The Fund for Reconciliation & Development
Celebrates its 31st year in 2016
FFRD has been on the front lines of building human connections between the people of the US and those of former adversaries. Its work began with Vietnam when the founder arrived in Hanoi on April 30, 1975, the day the war ended, on behalf of the American Friends Service Committee, a Quaker peace organization.
The FFRD is a catalyst
For healing US relations with countries that have been considered enemies and dealing with the consequences of war.
We were founded in 1985
To end US embargoes and to restore diplomatic, economic, and cultural relations with Cambodia, Laos, and Vietnam. We have have the same goals today with Cuba, starting with regaining the right to travel for all Americans.
Our primary focus
Is to seek the best ways to develop mutual understanding and trust such as travel and educational and cultural exchange, as well as assistance from non-governmental organizations, foundations and business. We engage on all sides of conflicts with policy makers and influencers as well as with the media, using direct experience on the ground to advocate for context shaping political change.
Learn more about traveling to Cuba, and the rights you have as an American.
1: Traveling to Cuba
US citizens and residents can legally visit Cuba through twelve categories of general licenses that no longer require applications or reports to the Office of Foreign Assets Control (OFAC). The most broadly accessible channel is People-to-People, which is now available both to individuals* and groups.
US commercial airlines have already begun regular non-stop flights to provincial airports in Cuba from Miami and Ft. Lauderdale. In late November and December non-stop flights will begin from Florida, New York, New Jersey, Georgia and North Carolina to Havana. Americans can also use non-US airlines from third countries. Schedules can be found on Google Flights and other booking engines or on the web sites of American, Delta, Jet Blue, Southwest and United Airlines..
It is very hard to find places in good hotels except through groups. However there are thousands of comfortable rooms available in private homes (casas particulares) at significantly lower cost. They can be found through Trip Adviser, Airbnb and similar online services.
Airlines do not require proof that travelers qualify for the general license category they claim. No one has been punished for unauthorized travel since the last year of the Bush Administration.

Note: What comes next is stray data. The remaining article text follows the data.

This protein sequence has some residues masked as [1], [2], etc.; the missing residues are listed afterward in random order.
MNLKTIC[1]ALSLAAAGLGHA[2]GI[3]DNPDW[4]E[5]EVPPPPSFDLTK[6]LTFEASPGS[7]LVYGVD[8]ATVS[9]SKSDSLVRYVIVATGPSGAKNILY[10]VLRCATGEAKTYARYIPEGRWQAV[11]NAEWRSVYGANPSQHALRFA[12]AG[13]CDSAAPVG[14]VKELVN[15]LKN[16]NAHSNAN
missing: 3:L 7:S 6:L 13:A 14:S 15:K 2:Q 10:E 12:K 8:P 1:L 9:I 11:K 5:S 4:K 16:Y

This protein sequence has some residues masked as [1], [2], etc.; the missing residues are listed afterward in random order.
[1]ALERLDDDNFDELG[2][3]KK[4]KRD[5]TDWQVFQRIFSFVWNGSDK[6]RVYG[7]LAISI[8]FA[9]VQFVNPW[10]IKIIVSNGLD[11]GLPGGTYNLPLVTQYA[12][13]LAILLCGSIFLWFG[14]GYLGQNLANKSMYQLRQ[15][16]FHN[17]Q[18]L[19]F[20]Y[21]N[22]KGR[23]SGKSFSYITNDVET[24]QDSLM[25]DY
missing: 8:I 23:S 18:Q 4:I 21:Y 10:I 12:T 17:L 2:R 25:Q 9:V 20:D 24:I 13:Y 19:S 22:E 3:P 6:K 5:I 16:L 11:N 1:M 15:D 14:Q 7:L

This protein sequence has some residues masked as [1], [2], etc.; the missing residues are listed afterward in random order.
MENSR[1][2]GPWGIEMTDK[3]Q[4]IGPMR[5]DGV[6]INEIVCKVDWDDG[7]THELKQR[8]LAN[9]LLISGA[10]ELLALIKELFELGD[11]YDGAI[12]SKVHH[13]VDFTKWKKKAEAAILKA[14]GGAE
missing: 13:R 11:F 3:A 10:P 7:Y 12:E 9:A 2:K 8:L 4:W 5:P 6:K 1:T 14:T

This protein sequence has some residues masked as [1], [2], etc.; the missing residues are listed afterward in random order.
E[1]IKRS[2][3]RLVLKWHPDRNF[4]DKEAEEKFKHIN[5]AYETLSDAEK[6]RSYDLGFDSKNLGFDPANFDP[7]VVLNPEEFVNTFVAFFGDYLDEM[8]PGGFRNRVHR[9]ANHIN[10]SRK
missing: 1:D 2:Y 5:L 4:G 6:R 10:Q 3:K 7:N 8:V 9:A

*(Information about creating an independent program under the individual general license can be found here.)
2: Make your Plans a Reality
a) Consider whether your first trip to Cuba should be an introduction to the island or a deep dive into part of it, and how much you want to be in Havana or other cities.
b) Decide based on personal preferences and costs whether you want to join a tour group, take a cruise or create a self-directed program for yourself or with friends and family.
c) Pick a week or two that fits with your schedule, weather patterns and the likely availability of accomodations and popular destinations.
d) Consult a travel agent or explore the web to book flights, accomodations and itinerary.
The most convenient and least expensive group tours for Americans are on a fully inclusive one week cruise.
Celestyal's Cuba Cruise departs for its fourth year from Havana or Montego Bay, Jamaica, and visits four ports in distinctive regions: Santiago, Havana, Isla de la Juventud,and Cienfuegos.. (Passengers boarding in Havana have the option of creating their own program before of after the cruise.)
Fathom is in its first year, covering Santiago, Cienfuegos and Havana.
4: Get ready to Travel!
Congratulations! You are still in early stage of Americans discovering Cuba. Before you go, learn more about the island, its people, and its history with our recommended readings and logistics information.
Executive Director & Founder
John McAuliff has been an active participant in the civil rights, peace and equitable development movements in the United States since the 1960s. In 1985 he founded the Fund for Reconciliation and Development. McAuliff has traveled to Southeast Asia over fifty times, is recognized as an expert on the history of US-Indochina relations and maintains strong contact with key people in the region and in Washington. His current program work is largely focused on achieving normalization with Cuba.
Our past work in Indochina and beyond.